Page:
Sermons

Summary: 7th Sunday after Epiphany, Series B Jesus heals us through forgiveness.

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7th Sunday after Epiphany February 10,2006

Grace be unto you and peace, from God our Father and from our Lord, Jesus Christ. Amen.

Let us pray: Gracious God, through the gift of your Son, you have come among us to offer us your promise of pardon and the hope of new life. Yet all too often, we allow despair to quench our hope, and resignation to blind us to the future you have envisioned for us. Through the power of your Holy Spirit, open our hearts and minds that we might see your transforming power at work in our lives, and through the fellowship of your church. This we ask in Christ’s holy name. Amen.

This morning, I would like to acknowledge that many of my thoughts and words have been derived from Steven H. Delzer’s sermon, entitled NEW LIFE, published in Augsburg Sermons 2, published in 1984.

Can you imagine what it must have been like for the paralyzed person in our Gospel lesson for this morning? How would you feel if you knew you would never be able to take a quiet walk along the sandy beach on a warm summer night, never walk through a snow-covered forest, or never skate across an ice-covered lake.

All day long, day after day, this person probably replayed his life in his mind. After all, his mind was all that he had left. His body was nothing but a limp dishrag, dangling down from his eyes. He couldn’t move, but his mind was filled with pictures – images from his past. Some of those images may have enabled him to experience a little joy in his life, as he relived happier times.

But he also may have rehearsed images of all that went wrong in his life. He may have scanned those images, searching for some reason, some clue, some understanding as to what he had done to deserve this fate. Perhaps his paralysis was God’s punishment for some sin that he had committed.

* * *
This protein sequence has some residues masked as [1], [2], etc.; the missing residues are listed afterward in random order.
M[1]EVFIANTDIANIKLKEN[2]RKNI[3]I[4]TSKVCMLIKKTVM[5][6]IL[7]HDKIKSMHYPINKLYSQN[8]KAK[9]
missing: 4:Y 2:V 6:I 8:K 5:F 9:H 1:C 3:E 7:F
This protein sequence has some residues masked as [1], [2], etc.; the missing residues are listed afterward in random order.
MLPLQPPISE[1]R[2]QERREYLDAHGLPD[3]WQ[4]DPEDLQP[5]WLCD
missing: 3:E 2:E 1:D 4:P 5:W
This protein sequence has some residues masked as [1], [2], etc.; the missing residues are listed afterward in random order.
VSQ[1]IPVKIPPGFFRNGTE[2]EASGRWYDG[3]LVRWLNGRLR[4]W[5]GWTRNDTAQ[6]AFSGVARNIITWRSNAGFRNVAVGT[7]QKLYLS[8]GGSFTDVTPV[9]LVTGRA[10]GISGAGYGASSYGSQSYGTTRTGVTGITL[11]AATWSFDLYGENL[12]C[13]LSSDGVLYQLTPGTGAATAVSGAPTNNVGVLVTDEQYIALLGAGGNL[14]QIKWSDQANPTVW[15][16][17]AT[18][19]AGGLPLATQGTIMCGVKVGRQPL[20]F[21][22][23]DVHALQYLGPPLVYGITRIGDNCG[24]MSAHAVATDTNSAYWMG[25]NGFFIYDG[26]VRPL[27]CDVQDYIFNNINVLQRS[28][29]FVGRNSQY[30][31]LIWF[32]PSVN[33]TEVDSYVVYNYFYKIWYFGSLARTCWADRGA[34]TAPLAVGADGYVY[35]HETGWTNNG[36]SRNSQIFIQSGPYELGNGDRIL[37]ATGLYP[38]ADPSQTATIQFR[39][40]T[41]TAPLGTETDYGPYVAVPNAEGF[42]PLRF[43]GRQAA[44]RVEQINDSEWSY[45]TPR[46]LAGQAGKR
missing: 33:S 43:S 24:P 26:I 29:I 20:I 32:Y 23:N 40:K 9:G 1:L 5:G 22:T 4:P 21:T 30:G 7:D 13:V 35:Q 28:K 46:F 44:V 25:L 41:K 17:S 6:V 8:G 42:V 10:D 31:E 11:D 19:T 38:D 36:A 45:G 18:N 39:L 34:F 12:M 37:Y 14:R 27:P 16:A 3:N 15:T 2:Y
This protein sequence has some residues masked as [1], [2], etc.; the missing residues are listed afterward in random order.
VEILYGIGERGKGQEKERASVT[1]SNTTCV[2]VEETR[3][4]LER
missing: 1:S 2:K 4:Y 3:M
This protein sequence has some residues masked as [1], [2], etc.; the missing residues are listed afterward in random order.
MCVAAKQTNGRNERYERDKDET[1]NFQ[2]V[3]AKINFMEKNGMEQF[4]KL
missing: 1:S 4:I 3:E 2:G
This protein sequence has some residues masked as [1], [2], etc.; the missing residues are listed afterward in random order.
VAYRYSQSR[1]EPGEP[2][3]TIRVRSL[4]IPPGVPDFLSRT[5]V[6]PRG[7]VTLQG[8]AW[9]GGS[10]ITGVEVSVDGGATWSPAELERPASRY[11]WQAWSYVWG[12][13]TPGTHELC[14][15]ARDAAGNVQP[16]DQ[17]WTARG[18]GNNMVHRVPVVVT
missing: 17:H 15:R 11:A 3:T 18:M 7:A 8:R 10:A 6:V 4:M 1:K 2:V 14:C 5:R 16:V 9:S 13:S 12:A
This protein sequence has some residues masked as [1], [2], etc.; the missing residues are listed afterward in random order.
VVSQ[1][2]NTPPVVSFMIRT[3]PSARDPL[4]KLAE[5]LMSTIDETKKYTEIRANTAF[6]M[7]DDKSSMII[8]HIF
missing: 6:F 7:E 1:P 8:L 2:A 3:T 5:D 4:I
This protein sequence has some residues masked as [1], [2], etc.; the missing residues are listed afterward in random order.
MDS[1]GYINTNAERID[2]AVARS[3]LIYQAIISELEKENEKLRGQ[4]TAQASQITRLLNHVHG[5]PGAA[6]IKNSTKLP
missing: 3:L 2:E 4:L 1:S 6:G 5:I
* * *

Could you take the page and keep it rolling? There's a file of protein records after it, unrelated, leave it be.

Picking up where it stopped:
No one knows how long this person had been paralyzed. I would guess from our text that he was not born in this condition, since we are told that he had several mobile friends who really cared about him. Even in today’s culture, it is hard to make friends when you can never get out of bed and circulate among the people.

I would also guess that this person had tried many different cures. Perhaps he had gone to other so called “healers” who had tried to give new life to his dead limbs. But it had never worked before. And so we might imagine that this man had given up hope. Why set yourself up for more disappointment, which became harder to bear each time he allowed himself think that he might walk again?

Then one day Jesus came back to his home in Capernaum. The friends of this paralyzed man had heard about Jesus. They had heard how he was able to heal many others who were sick with various diseases. Maybe he could help their friend. And so they rush to tell their stricken friend the good news. “Guess what?” they said. “Jesus is in town. We want to take you to see him. We believe he can heal your paralysis.”

“Oh, that’s just great!” their friend replied. “That’s just what I need, another disappointment. How many times are you going to build up my hopes, only to have them come crashing down, and leaving me more depressed. Face it. I’m paralyzed. Why just you just go and leave me alone.”


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